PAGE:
MasterCard International, a sponsor of the National Hockey League, gave fans a new toy - smart cards - at an exposition tied to last weekend's All- Star game.
The promotion took place during the four-day Pinnacle/NHL FANtasy - considered hockey fans' Star Trek convention. The event was held in San Jose, Calif., and ended Sunday.
MasterCard gave away 25,000 "cool card" chip cards, enabling fans to win prizes from participating sponsors.
Peter Cerra, director of chip card products at MasterCard, called the promotion a "nice way to introduce the technology to future cardholders."
Issuers have been seeking out sports fans to promote chip card acceptance. Recently, the stadium of the National Football League's Carolina Panthers was wired by NationsBank Corp. to accept smart cards. And First Union Corp. installed a chip card system in the stadium of the Panthers' expansion partners, Florida's Jacksonville Jaguars.
Both systems, which let consumers load cash value on the cards to buy food and souvenirs, are said to be popular.
Unlike those more permanent projects, MasterCard's promotion was a temporary attraction that involved no electronic cash.
Mr. Cerra said the program let the thousands of fans who attended the event "see chip technology at work."
The demonstration was designed to display smart cards' multiple application potential. Stored-value-only cards, such as Visa Cash and Mondex, have been getting most of the attention from the industry. "This application is something retailers might want to use as a marketing tool," Mr. Cerra said.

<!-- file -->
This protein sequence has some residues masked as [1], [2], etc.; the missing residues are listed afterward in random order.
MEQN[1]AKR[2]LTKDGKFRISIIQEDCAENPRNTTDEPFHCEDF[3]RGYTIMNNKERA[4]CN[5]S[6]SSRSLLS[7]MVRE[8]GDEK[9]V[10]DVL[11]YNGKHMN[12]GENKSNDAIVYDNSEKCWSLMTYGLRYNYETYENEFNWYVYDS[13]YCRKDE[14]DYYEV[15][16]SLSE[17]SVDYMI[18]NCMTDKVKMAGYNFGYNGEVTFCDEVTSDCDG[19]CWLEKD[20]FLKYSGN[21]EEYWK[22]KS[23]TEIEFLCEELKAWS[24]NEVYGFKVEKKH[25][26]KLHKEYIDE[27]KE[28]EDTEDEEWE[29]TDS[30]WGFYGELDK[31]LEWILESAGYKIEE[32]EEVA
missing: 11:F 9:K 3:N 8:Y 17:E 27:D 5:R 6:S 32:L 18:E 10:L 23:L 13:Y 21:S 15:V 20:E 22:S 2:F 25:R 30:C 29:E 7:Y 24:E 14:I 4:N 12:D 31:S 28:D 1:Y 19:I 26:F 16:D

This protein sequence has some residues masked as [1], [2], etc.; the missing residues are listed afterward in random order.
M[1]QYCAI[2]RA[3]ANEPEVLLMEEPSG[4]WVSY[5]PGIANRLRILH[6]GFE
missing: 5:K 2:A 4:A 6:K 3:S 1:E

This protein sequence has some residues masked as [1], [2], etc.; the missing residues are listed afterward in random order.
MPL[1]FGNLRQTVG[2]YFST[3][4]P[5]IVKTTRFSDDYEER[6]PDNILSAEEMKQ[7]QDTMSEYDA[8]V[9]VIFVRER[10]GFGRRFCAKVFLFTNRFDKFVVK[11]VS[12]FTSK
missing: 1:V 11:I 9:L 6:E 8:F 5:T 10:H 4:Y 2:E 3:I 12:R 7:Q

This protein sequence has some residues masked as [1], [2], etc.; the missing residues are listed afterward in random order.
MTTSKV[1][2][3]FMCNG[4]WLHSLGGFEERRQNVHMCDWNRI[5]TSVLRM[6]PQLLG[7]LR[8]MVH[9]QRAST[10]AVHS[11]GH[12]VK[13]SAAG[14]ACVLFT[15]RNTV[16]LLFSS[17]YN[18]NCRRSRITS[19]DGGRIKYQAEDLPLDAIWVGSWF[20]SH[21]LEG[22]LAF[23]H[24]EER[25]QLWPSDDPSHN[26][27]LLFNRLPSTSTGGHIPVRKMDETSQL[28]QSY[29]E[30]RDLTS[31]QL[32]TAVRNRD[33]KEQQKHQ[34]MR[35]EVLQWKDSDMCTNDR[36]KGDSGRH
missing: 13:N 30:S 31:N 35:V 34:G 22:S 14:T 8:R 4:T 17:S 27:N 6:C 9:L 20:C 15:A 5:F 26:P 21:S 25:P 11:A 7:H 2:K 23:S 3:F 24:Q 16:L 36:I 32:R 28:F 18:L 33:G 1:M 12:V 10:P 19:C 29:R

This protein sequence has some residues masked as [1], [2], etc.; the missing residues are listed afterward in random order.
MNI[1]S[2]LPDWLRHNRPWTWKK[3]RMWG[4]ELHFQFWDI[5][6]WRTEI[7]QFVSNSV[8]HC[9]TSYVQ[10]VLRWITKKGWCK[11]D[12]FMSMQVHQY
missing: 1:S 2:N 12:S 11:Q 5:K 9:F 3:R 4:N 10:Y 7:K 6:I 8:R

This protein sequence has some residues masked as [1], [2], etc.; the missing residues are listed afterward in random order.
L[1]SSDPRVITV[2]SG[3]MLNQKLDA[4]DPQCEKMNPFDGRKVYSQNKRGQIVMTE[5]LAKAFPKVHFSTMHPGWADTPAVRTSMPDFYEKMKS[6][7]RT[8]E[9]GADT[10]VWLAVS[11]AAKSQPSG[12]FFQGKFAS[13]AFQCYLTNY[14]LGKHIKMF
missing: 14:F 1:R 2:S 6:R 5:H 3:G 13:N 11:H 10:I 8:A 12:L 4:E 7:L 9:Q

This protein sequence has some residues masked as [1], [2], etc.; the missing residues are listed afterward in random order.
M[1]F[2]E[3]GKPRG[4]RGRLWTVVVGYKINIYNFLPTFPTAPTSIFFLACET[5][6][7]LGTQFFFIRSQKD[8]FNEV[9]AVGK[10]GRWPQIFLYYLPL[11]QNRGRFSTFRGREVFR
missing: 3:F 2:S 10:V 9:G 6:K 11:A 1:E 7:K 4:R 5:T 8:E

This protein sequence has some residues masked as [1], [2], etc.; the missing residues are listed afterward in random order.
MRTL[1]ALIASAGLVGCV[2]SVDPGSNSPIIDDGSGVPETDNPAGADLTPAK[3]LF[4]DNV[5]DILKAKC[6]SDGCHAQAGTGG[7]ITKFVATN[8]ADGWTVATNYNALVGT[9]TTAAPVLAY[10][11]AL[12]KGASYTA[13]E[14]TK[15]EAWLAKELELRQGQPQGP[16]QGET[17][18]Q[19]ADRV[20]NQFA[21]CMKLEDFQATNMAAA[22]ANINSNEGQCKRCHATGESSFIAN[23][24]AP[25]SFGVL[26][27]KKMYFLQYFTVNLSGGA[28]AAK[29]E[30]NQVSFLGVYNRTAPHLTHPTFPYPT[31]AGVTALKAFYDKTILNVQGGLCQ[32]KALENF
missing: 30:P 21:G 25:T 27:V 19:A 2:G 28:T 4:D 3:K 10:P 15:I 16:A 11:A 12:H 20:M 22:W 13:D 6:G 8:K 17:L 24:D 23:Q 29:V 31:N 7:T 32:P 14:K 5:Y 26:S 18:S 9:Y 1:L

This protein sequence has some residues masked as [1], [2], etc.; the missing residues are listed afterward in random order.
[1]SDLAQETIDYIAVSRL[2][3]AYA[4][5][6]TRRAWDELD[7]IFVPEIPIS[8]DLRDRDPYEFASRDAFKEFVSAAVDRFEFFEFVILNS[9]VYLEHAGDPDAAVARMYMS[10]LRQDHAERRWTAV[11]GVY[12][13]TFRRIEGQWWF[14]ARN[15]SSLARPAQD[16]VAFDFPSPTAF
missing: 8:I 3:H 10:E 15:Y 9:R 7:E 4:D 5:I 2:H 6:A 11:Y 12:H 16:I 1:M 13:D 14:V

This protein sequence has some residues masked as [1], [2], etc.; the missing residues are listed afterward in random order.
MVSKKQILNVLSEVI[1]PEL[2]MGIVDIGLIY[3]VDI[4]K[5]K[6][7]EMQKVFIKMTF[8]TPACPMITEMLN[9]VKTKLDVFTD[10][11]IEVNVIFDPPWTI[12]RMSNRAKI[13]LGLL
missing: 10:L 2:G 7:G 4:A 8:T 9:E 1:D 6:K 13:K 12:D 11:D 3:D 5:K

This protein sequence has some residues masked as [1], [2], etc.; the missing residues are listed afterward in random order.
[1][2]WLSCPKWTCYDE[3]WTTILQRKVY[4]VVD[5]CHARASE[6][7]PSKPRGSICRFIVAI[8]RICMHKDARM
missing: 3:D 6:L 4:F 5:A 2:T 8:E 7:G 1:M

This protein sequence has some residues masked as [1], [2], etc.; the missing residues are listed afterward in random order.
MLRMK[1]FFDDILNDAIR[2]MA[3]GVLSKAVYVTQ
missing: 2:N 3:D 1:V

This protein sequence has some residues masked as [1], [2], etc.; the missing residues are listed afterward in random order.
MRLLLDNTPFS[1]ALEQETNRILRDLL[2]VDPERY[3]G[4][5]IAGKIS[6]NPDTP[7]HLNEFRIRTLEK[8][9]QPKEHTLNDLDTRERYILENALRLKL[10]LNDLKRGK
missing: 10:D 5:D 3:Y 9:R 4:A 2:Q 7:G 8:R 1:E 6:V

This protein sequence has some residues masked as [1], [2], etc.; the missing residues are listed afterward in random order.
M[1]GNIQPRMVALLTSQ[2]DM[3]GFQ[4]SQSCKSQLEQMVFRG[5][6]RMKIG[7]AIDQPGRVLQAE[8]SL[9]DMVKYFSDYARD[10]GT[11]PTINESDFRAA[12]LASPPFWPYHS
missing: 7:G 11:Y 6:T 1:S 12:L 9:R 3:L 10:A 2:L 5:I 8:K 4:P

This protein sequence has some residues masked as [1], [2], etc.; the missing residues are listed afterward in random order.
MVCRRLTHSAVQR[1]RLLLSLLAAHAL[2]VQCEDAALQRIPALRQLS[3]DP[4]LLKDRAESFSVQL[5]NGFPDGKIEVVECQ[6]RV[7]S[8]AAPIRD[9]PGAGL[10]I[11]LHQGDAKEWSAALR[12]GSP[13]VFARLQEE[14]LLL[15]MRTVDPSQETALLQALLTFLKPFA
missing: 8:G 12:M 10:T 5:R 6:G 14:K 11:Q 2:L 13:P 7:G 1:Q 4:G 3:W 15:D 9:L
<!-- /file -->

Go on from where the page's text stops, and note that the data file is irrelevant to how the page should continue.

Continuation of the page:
Each of the roughly 30 sponsors at the event, including brand names such as Nestle, ITT Sheraton, and Gatorade, had a Hypercom Inc. terminal at its booth. When the "cool card," made by Gemplus, was inserted in the terminal, the fan was registered, and prizes were randomly encoded onto some cards.
At the end of the affair, fans inserted their cards into a terminal at the MasterCard booth to receive their prizes, which ranged from a hockey jersey to a trip for two to the Stanley Cup tournament.
The cards came with instructions on how to use them.
David Weisman, senior analyst at Forrester Research in Cambridge, Mass., called the promotion a "great idea. It's the technology MasterCard's been advertising and consumers heard about at the Olympics," he said. Now people can "get used to seeing a card with a chip."